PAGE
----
The binder serves to hold the silicone coated perlite particles close together in order to make the material effective as thermal insulation. At the same time, the binder assures that the powdered perlite is bound in place in the gaps between the silicone coated perlite particles, thus assuring a good thermal barrier. The cementitious mixture and the polyvinyl acetate mix described above carry out these functions in a particularly effective manner. Additionally, the pva mix is a tough and strong substance which enhances the overall strength of the material, and it exhibits good thermal insulation properties itself. The polyvinyl acetate is also a good weatherproofing agent which further increases its desirability for use in the binder for the perlite, as does its compatibility with gypsum and cement in connection with providing impact strength and toughness to the final product.
The primary insulating effect is provided by the perlite. Since water is readily absorbed by perlite, silicone coated perlite particles should be used to provide a moisture resistant coating which repels water. Silicone coated perlite aggregate is commercially available and is preferred, although other coatings can be employed to shield or protect the perlite particles from water absorption. Silicone coated perlite in aggregate form having a density of about 3 pounds per cubic foot has been found to be effective. However, it should be understood that expanded ores other than perlite can also be utilized.
The powdered perlite serves to fill in the gaps which are inevitably present between the silicone coated perlite particles. If these gaps are not filled, the effectiveness of the insulating material is significantly impaired, as heat can readily leak through the gaps. As will be explained more fully, it has been found that about one part of powdered perlite for each ten parts of silicone coated perlite (on a volume basis) is sufficient in most cases to effectively fill in the gaps between the perlite particles. Again, an expanded ore other than perlite can be used in many instances.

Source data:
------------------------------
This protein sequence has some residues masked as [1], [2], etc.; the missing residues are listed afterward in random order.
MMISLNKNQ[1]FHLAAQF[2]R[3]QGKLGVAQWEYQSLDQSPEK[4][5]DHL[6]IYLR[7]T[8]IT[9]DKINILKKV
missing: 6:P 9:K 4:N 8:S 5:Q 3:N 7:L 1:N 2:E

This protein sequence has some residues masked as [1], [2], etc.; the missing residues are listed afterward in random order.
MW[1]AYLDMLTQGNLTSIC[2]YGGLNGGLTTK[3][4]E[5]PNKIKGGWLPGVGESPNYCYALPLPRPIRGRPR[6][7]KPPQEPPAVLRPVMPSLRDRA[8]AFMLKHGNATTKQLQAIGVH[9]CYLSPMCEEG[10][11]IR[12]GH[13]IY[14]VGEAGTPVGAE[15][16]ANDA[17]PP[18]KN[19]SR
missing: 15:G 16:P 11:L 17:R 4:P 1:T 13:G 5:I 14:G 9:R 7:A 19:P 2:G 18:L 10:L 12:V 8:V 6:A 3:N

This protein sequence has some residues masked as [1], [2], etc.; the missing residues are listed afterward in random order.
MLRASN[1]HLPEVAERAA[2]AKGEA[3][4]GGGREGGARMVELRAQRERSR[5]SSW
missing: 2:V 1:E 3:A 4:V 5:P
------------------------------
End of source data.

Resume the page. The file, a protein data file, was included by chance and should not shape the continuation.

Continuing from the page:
The insulating material is mixed by mixing, on a volume basis, about two parts of the gypsum and cement mix (which includes about 40% gypsum and about 60% cement) with one part of the liquid portion of the binder (which includes about 47% polyvinyl acetate, 4% colloid and 49% water), ten parts of the silicone coated perlite, one part of the powdered perlite and one part water. Thus, each 15 cubic feet of material includes two cubic feet of the gypsum and cement mix, one cubic foot of pva mix, ten cubic feet of silicone coated perlite, one cubic foot of powdered perlite and one cubic foot of water. This results in a volume percentage of approximately 13% gypsum and cement, 7% pva mix, 66% silicone coated perlite, 7% powdered perlite and 7% water in the final product.